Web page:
Cloud curtain drawn across sky show Meteor display still has potential

Whether it comes as a light shower or historic monsoon, tonight's meteor bombardment should dazzle anyone blessed with a clear, dark sky.

But high clouds may deny most Marylanders an unobstructed view of the celestial pyrotechnics.


Just as night falls, the Earth is expected to make its annual pass near the center of the stream of rocky dust and debris tumbling after the comet Swift-Tuttle in its orbit around the sun.

Every August, this debris slams into the atmosphere, incinerates and produces the Perseid meteors, typically the most intense of the meteor showers that occur about once a month.


But this year's Perseids (pronounced PER-see-ids and named after the constellation Perseus) could be different. Two Canadian scientists predict that tonight could bring a rare meteor storm, one of the most intense barrages ever recorded.

Where the Perseids typically fire off about 100 meteors an hour, tonight could bring brief squalls of hundreds of meteors per minute. (Fear of an intense storm prompted NASA to postpone its latest space shuttle flight until tomorrow morning. And NASA plans to spin the Hubble Space Telescope around in orbit today to protect its mirror from stray debris.)

Not everyone sees a meteor storm brewing tonight.

Two London astronomers calculate that a strong shower this year will be followed by an all-out storm next year. David Hughes of the University of Sheffield in England says there is no way to reliably predict the intensity of a meteor shower.

But the mere possibility of a record-setting fusillade of shooting stars has piqued the interest of many astrophysicists, amateur astronomers and casual sky-watchers.

In the mid-Atlantic, the weather could be a problem.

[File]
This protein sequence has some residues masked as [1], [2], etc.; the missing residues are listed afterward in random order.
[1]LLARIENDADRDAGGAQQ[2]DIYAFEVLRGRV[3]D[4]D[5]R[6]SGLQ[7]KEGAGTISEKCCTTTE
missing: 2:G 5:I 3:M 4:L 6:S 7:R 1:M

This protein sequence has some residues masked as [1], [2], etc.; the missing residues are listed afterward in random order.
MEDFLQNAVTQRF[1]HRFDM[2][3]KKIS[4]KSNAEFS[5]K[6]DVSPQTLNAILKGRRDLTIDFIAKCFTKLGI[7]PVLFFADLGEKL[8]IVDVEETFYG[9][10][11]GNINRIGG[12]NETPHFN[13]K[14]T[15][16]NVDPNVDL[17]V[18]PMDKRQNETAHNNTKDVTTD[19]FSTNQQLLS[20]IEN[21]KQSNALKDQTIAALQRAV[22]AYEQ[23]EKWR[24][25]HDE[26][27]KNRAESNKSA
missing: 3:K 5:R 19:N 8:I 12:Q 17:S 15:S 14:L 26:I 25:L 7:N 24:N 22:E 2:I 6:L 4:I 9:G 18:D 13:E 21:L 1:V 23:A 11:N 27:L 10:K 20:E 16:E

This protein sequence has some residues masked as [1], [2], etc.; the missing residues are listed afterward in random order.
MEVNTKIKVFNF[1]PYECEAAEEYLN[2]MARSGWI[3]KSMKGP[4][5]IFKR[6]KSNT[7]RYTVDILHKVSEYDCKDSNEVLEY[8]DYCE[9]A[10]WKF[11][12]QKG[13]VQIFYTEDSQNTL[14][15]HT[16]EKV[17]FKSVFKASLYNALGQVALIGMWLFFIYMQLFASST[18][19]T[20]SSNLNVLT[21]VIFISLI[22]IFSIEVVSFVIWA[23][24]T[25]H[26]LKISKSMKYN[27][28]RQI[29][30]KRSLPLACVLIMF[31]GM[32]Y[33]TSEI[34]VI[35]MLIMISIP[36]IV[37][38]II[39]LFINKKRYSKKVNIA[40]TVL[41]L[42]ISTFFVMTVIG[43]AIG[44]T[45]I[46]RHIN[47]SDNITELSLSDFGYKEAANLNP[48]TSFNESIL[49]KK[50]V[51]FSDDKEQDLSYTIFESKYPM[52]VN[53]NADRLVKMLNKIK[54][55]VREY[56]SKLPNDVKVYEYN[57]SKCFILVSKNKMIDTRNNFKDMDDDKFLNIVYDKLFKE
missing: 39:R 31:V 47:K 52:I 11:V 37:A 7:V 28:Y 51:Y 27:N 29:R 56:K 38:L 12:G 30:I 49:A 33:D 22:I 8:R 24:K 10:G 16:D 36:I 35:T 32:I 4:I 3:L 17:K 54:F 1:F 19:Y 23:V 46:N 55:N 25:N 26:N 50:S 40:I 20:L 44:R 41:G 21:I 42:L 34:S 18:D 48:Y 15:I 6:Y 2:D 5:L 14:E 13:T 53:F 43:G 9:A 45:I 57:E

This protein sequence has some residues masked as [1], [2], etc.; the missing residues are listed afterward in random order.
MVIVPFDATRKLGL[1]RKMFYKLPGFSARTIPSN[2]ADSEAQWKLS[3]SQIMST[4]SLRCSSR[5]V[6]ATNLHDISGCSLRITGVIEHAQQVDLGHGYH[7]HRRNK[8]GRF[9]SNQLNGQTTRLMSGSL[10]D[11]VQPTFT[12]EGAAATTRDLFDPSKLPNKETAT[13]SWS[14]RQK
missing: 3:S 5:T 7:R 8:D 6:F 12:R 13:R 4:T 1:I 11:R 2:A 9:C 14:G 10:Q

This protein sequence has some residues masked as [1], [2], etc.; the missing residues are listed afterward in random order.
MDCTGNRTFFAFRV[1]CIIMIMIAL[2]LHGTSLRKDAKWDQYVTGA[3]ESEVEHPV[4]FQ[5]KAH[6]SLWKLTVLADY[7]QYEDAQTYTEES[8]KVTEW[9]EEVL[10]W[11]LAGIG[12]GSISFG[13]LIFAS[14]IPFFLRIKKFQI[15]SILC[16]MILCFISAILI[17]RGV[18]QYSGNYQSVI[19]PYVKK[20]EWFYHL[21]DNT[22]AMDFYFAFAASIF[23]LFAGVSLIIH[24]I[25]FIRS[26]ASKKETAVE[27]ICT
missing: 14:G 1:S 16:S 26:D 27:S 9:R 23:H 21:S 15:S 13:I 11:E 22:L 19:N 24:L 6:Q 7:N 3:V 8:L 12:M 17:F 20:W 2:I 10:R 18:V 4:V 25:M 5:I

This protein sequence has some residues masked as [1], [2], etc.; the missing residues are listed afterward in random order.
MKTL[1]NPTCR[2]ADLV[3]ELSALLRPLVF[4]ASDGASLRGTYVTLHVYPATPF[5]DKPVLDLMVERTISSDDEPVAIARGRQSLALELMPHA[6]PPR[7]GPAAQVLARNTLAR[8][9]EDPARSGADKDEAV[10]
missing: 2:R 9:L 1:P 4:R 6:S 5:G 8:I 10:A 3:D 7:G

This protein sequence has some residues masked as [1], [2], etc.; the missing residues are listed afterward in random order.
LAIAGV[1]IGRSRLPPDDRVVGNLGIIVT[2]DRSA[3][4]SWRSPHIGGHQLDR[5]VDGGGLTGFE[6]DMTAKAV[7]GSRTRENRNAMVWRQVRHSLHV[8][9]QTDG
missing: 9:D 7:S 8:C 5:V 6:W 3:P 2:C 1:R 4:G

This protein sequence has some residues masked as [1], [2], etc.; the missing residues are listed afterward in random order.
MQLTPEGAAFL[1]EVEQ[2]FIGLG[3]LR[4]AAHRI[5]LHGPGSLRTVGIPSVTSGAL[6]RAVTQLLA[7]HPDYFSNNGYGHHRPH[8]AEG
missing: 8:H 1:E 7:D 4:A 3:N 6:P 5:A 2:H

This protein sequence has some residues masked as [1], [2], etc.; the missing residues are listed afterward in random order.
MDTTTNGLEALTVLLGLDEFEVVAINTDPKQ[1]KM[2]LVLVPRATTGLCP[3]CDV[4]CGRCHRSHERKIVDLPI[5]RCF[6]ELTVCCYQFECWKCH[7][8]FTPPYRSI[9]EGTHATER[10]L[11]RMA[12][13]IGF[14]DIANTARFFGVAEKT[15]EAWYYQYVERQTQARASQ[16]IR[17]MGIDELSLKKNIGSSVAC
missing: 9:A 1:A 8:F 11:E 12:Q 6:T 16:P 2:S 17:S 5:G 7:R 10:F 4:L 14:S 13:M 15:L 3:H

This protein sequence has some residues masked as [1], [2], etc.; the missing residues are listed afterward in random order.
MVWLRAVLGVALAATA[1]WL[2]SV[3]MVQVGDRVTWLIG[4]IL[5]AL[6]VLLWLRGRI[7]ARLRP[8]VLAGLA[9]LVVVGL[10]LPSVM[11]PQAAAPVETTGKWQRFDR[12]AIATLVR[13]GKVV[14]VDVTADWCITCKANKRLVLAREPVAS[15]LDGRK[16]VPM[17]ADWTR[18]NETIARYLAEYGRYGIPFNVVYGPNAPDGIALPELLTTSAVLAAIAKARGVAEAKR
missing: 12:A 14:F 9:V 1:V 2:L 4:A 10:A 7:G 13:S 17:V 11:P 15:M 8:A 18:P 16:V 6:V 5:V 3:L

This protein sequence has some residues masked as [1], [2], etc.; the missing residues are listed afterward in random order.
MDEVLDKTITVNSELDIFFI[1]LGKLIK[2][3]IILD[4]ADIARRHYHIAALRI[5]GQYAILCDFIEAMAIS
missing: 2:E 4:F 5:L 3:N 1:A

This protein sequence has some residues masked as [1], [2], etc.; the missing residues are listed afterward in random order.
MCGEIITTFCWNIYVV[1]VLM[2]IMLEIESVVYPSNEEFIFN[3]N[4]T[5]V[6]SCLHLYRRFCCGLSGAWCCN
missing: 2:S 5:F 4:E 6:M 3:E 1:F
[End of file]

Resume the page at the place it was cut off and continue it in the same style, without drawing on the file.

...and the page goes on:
High-flying, wispy cirrus clouds may fill almost half the sky over Baltimore tonight, said Fred Davis of the National Weather Service at Baltimore-Washington International Airport. Some meteors may be obscured while many others may appear to be falling behind a gauze curtain.

Dense cloud cover, meanwhile, is forecast for the northern fringe of Maryland and most of Pennsylvania. If those clouds drift south, that will cancel the 1993 Perseids show here.


If the weather cooperates, here's how to watch:

Meteors should be visible between about 9 p.m. and the start of morning twilight tomorrow. The best time for viewing should be between 11 p.m. and 1 a.m., after the skies grow dark and before the moon rises. (The storm can come, if it comes, at any time.)

Astronomers say the best viewing is done in a lawn chair. But don't get too comfortable. You may snooze through the storm of the century. And don't worry about getting hit. Most meteors could fit through the holes of a salt-shaker, and they vaporize before they get anywhere near the Earth's surface.

Look in the general direction of northeast, toward the constellation Perseus. (Telescopes and binoculars limit your field view. Don't use them.)

Viewing is best in an open field far from city and street lights, with as wide a horizon as you can find. Let your eyes adjust to the dark. Sip on some iced tea and relax. This isn't rocket science.

Stephen P. Maran, an astronomer and spokesman for the American Astronomical Society, plans to join a group of star-gazing friends on a field trip that could take them as far away as New Jersey tonight, in pursuit of clear skies.


"I think we'll see some good meteors," said Dr. Maran, who is taking a couple of day's leave from NASA's Goddard Space Flight Center in Greenbelt to chase the Perseids. "Whether it's a great shower or not may be in the eyes of the beholder."

Comets are made of ice covered with a rocky grit. As a comet approaches the Sun during its long orbit, its surface heats up and evaporates, carrying off sandy debris in clouds and explosive jets.

This debris traces about the same orbital path as the comet, traveling a little faster or slower. Over thousands of years, the comet's entire orbital path is filled with high-velocity gravel.

Paul D. Feldman, professor of physics and astronomy at the Johns Hopkins University, said Swift-Tuttle, which orbits the Sun once every 130 years or so, sloughs off an unusually large amount of rubble. So the potential, at least, for a big storm is there.